THURSDAY, Nov. 3 (HealthDay News) -- The hours Americans spend sitting may be increasing their risk for cancer, just as the time they spend exercising can reduce the risk, according to new research.
"For colon and breast cancer we can now say there is convincing evidence that being physically active reduces your risk of developing those two major cancers," said Christine Friedenreich, a senior research epidemiologist at the Alberta Health Services-Cancer Care in Calgary, Canada.
"It's not enough to just meet the physical activity guidelines like doing 150 minutes a week of exercise," she added. "If you are spending the rest of your time sitting, like in front of a computer, that may be a problem."
For colon cancer, regular exercise can reduce the risk up to 35 percent, Friedenreich said. "There's a dose response -- that means more physical activity lowers the risk more," Friedenreich said. The same is true for breast cancer, where exercise can reduce the risk up to 25 percent.
One expert said the new findings do support a connection between sedentary lifestyles and cancer.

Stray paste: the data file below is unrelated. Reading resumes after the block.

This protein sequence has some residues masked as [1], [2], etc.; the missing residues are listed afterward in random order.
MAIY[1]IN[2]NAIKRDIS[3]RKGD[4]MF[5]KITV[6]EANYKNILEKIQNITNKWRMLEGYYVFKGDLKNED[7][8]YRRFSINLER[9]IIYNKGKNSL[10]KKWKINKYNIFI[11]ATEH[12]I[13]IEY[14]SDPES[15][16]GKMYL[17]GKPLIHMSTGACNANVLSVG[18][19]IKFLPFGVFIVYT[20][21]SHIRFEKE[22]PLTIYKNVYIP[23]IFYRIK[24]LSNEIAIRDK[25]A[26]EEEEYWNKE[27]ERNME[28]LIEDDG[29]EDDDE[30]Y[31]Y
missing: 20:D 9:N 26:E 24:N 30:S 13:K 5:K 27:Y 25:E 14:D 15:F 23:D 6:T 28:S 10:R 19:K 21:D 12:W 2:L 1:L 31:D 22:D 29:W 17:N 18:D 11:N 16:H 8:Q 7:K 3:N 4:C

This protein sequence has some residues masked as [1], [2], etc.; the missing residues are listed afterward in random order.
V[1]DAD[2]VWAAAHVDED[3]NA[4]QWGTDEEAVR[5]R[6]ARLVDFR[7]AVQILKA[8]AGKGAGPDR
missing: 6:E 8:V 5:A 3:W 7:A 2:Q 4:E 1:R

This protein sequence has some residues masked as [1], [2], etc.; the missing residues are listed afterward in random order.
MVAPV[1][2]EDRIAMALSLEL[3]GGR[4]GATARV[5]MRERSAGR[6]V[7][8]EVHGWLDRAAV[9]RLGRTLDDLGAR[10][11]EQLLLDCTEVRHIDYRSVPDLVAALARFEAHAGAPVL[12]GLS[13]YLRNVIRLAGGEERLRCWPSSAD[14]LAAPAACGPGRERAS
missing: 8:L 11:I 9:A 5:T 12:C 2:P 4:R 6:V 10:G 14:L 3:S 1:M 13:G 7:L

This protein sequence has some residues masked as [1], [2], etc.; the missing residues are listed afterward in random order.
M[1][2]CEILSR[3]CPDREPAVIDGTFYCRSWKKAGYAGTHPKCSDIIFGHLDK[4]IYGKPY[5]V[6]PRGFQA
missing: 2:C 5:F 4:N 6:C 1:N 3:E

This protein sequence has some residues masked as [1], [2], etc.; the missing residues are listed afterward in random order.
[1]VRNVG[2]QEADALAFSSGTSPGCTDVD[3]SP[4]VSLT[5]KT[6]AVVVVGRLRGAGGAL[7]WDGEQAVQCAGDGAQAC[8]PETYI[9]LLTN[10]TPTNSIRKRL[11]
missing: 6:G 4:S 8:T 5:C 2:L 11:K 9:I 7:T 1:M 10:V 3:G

Dr. Freya Schnabel, director of breast surgery at NYU Langone Medical Center in New York City, said that "there is beginning to be evidence that the way obesity increases the risk of cancer is through an increase in inflammation in the body, and by doing exercise you can lower the makers of inflammation, which might lower the risk of cancer." But she stressed that more research is needed to clarify these links.
Friedenreich agreed. Although the connection between lack of exercise and the increased risk for heart disease is well-established, the association between a "couch potato" lifestyle and cancer risk is a relatively new finding and one that needs further investigation, she said.
Friedenreich, who has studied the connection between exercise and cancer for years, is slated to
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